Cruise, the autonomous ride-hailing service, revealed its decision to lay off an unspecified number of workers, impacting contract employees engaged through third-party vendors and staffing agencies, as confirmed by a Cruise representative to KRON4.
The affected contingent workers were involved in various tasks, including cleaning, charging, and maintaining the autonomous vehicle (AV) fleet, as well as providing customer support. The layoffs come in the wake of reports on Wednesday indicating that Cruise CEO Kyle Vogt deemed these measures necessary during a company executive meeting on Monday, aimed at addressing concerns arising from negative headlines surrounding the General Motors-backed autonomous vehicle service.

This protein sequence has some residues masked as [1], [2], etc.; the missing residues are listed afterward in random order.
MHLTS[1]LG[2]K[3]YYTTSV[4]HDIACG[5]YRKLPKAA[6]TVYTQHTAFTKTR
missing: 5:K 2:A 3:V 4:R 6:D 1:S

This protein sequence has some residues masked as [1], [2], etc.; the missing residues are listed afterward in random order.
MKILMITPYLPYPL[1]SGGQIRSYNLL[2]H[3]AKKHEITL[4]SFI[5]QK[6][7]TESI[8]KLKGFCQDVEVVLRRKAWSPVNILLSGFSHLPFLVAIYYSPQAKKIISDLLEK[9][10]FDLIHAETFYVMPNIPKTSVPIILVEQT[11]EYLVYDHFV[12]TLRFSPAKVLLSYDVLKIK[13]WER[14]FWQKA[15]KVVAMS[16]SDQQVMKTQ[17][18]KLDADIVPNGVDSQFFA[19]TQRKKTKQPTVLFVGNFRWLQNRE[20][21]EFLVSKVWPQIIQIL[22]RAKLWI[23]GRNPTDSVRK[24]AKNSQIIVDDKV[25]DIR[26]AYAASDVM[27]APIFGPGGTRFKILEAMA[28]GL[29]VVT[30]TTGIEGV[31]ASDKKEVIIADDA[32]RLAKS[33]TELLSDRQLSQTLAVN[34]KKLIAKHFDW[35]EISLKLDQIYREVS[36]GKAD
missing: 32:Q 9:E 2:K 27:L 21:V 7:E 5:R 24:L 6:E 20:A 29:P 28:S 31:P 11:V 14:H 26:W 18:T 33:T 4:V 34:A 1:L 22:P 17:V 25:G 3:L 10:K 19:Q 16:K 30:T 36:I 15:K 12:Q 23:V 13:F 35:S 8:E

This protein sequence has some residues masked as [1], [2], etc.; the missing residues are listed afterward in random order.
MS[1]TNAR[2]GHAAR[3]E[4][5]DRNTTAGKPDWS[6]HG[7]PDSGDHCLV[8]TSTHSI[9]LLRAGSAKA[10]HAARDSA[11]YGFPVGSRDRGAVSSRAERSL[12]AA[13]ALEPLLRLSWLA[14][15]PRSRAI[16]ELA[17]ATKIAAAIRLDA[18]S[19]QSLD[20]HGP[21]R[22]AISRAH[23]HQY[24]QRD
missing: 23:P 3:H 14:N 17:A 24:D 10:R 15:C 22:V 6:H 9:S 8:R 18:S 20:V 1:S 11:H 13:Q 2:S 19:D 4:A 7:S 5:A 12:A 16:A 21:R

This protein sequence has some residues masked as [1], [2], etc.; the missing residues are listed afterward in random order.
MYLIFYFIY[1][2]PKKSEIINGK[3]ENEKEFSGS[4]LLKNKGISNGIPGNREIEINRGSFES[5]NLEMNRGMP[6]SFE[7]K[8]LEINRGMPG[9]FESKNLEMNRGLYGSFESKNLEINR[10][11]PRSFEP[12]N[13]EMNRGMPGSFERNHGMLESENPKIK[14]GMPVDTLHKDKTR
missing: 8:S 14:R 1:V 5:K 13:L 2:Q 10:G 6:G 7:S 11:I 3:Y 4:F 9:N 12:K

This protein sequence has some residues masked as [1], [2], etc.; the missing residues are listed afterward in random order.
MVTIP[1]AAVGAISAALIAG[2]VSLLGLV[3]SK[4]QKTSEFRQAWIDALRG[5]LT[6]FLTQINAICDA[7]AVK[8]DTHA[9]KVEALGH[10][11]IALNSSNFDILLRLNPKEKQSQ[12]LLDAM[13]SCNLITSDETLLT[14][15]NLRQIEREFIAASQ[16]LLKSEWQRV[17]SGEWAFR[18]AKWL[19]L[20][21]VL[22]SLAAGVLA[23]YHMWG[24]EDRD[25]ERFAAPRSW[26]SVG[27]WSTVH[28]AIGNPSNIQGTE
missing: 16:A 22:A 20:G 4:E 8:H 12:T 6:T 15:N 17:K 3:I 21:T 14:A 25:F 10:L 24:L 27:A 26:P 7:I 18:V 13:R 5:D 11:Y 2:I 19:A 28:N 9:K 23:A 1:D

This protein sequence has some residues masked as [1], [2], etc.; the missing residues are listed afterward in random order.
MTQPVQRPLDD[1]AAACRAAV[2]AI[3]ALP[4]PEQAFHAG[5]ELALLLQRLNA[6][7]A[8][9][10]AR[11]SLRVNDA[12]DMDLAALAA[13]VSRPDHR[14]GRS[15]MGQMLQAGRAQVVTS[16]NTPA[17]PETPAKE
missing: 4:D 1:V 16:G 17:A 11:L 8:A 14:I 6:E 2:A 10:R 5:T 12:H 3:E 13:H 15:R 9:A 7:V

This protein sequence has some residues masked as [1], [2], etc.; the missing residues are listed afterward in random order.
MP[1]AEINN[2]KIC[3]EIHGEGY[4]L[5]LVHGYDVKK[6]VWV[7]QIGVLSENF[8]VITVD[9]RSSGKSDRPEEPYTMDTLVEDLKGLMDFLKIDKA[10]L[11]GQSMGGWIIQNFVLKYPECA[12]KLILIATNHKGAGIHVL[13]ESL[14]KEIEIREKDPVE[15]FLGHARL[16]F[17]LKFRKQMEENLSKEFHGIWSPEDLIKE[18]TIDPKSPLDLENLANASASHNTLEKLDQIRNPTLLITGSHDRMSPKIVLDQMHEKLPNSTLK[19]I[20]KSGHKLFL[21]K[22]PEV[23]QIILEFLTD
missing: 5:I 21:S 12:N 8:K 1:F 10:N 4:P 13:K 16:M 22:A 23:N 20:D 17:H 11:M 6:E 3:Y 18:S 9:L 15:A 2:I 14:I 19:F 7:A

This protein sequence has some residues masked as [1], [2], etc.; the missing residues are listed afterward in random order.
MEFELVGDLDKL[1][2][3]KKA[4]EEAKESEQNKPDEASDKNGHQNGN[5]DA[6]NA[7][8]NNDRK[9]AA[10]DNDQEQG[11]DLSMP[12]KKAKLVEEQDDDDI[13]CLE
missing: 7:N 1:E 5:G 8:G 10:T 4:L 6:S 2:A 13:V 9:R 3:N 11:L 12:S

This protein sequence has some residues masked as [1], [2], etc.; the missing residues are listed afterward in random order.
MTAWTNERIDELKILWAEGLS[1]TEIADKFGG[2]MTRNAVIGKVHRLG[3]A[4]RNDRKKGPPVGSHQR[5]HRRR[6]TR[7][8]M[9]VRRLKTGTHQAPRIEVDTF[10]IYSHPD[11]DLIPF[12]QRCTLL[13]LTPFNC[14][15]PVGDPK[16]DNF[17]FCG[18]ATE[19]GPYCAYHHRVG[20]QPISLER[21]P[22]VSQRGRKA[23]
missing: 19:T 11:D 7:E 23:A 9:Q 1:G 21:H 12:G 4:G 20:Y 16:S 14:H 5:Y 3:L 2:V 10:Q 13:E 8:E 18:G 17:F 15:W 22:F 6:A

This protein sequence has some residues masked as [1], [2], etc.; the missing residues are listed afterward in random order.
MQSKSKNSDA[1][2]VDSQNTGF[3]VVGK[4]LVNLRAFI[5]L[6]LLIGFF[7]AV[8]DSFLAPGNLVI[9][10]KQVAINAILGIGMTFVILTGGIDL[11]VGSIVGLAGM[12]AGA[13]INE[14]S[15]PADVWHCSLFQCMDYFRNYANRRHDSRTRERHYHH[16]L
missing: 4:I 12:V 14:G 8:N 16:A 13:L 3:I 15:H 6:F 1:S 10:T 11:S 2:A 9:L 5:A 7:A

Cruise has faced a series of incidents involving its vehicles in San Francisco, including a notable October incident where a Cruise vehicle ran over a pedestrian. Following the incident, Cruise failed to disclose details about the vehicle's attempt to pull over with the pedestrian trapped underneath, leading to accusations of “selective disclosure of video evidence” by San Francisco Supervisor Matt Dorsey.
In response to safety concerns, the California Department of Motor Vehicles suspended Cruise's autonomous vehicle deployment and driverless testing permits, citing an “unreasonable risk to public safety.” General Motors subsequently announced a recall of all 950 Cruise vehicles to update software and prevent similar incidents.
While Cruise continues limited supervised driving in markets where it has operated previously, it is currently not operating driverless vehicles. A spokesperson mentioned that mapping and supervised testing with a safety driver will persist as essential elements for continuous improvement in technology.